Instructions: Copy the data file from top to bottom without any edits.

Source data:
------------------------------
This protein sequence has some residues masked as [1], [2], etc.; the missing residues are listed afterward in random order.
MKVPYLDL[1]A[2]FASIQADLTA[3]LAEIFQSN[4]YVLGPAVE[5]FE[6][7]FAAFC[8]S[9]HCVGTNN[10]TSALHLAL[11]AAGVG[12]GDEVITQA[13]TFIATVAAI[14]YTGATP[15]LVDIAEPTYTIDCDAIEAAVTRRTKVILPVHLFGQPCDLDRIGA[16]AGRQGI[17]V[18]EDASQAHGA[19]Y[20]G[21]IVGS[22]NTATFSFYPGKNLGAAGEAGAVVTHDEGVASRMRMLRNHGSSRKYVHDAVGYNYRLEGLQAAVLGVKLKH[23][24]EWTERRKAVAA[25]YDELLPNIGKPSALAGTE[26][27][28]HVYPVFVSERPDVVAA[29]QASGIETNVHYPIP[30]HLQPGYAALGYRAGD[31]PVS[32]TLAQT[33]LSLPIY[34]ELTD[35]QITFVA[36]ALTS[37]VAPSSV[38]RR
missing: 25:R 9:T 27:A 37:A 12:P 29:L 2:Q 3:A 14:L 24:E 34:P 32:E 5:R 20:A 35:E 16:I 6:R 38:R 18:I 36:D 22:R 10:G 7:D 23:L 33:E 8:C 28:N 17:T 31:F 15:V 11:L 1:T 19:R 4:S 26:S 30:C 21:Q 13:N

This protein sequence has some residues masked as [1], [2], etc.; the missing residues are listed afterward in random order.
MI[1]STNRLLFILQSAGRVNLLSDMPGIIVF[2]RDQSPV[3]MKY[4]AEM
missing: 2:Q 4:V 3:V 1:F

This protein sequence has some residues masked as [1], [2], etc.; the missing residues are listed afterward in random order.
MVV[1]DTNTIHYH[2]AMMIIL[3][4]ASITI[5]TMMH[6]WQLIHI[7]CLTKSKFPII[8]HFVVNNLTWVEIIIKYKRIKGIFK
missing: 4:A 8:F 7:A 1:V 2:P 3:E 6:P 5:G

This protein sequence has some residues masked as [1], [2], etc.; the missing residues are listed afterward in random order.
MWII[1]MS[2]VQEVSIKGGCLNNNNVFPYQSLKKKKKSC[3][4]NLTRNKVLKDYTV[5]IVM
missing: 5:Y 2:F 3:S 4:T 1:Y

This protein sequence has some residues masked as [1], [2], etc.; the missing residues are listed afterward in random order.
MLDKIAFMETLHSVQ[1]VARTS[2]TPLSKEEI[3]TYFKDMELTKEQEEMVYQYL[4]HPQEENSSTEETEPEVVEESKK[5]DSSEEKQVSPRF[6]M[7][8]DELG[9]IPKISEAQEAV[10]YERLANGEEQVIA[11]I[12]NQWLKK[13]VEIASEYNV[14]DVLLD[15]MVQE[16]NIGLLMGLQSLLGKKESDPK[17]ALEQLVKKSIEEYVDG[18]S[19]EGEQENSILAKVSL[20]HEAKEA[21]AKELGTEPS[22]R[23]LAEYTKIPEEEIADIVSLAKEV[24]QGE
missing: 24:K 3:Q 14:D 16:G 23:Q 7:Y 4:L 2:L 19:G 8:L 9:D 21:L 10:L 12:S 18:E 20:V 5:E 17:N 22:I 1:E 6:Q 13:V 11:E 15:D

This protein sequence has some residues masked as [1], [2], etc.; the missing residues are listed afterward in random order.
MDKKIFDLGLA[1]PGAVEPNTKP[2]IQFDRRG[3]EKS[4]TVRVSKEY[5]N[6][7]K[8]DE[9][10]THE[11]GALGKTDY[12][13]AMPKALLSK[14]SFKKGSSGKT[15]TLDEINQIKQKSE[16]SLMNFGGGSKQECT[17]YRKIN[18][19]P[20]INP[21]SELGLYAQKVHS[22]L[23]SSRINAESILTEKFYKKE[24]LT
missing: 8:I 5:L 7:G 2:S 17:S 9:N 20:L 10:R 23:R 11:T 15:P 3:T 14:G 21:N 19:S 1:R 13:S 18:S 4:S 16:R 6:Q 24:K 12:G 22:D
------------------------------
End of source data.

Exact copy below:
This protein sequence has some residues masked as [1], [2], etc.; the missing residues are listed afterward in random order.
MKVPYLDL[1]A[2]FASIQADLTA[3]LAEIFQSN[4]YVLGPAVE[5]FE[6][7]FAAFC[8]S[9]HCVGTNN[10]TSALHLAL[11]AAGVG[12]GDEVITQA[13]TFIATVAAI[14]YTGATP[15]LVDIAEPTYTIDCDAIEAAVTRRTKVILPVHLFGQPCDLDRIGA[16]AGRQGI[17]V[18]EDASQAHGA[19]Y[20]G[21]IVGS[22]NTATFSFYPGKNLGAAGEAGAVVTHDEGVASRMRMLRNHGSSRKYVHDAVGYNYRLEGLQAAVLGVKLKH[23][24]EWTERRKAVAA[25]YDELLPNIGKPSALAGTE[26][27][28]HVYPVFVSERPDVVAA[29]QASGIETNVHYPIP[30]HLQPGYAALGYRAGD[31]PVS[32]TLAQT[33]LSLPIY[34]ELTD[35]QITFVA[36]ALTS[37]VAPSSV[38]RR
missing: 25:R 9:T 27:A 37:A 12:P 29:L 2:Q 3:A 14:L 24:E 34:P 32:E 5:R 20:A 35:E 16:I 6:R 38:R 18:I 36:D 22:R 10:G 7:D 23:L 33:E 8:C 28:N 17:T 31:F 15:V 11:L 1:T 19:R 4:S 26:S 30:C 21:Q 13:N

This protein sequence has some residues masked as [1], [2], etc.; the missing residues are listed afterward in random order.
MI[1]STNRLLFILQSAGRVNLLSDMPGIIVF[2]RDQSPV[3]MKY[4]AEM
missing: 2:Q 4:V 3:V 1:F

This protein sequence has some residues masked as [1], [2], etc.; the missing residues are listed afterward in random order.
MVV[1]DTNTIHYH[2]AMMIIL[3][4]ASITI[5]TMMH[6]WQLIHI[7]CLTKSKFPII[8]HFVVNNLTWVEIIIKYKRIKGIFK
missing: 4:A 8:F 7:A 1:V 2:P 3:E 6:P 5:G

This protein sequence has some residues masked as [1], [2], etc.; the missing residues are listed afterward in random order.
MWII[1]MS[2]VQEVSIKGGCLNNNNVFPYQSLKKKKKSC[3][4]NLTRNKVLKDYTV[5]IVM
missing: 5:Y 2:F 3:S 4:T 1:Y

This protein sequence has some residues masked as [1], [2], etc.; the missing residues are listed afterward in random order.
MLDKIAFMETLHSVQ[1]VARTS[2]TPLSKEEI[3]TYFKDMELTKEQEEMVYQYL[4]HPQEENSSTEETEPEVVEESKK[5]DSSEEKQVSPRF[6]M[7][8]DELG[9]IPKISEAQEAV[10]YERLANGEEQVIA[11]I[12]NQWLKK[13]VEIASEYNV[14]DVLLD[15]MVQE[16]NIGLLMGLQSLLGKKESDPK[17]ALEQLVKKSIEEYVDG[18]S[19]EGEQENSILAKVSL[20]HEAKEA[21]AKELGTEPS[22]R[23]LAEYTKIPEEEIADIVSLAKEV[24]QGE
missing: 24:K 3:Q 14:D 16:G 23:Q 7:Y 4:L 2:L 19:G 8:L 9:D 21:L 10:L 12:S 18:E 20:V 5:E 17:N 22:I 1:E 6:Q 13:V 11:E 15:D

This protein sequence has some residues masked as [1], [2], etc.; the missing residues are listed afterward in random order.
MDKKIFDLGLA[1]PGAVEPNTKP[2]IQFDRRG[3]EKS[4]TVRVSKEY[5]N[6][7]K[8]DE[9][10]THE[11]GALGKTDY[12][13]AMPKALLSK[14]SFKKGSSGKT[15]TLDEINQIKQKSE[16]SLMNFGGGSKQECT[17]YRKIN[18][19]P[20]INP[21]SELGLYAQKVHS[22]L[23]SSRINAESILTEKFYKKE[24]LT
missing: 8:I 5:L 7:G 2:S 17:S 9:N 20:L 10:R 23:R 11:T 15:P 3:T 14:G 21:N 19:S 1:R 13:S 18:S 4:S 16:R 6:Q 24:K 12:G 22:D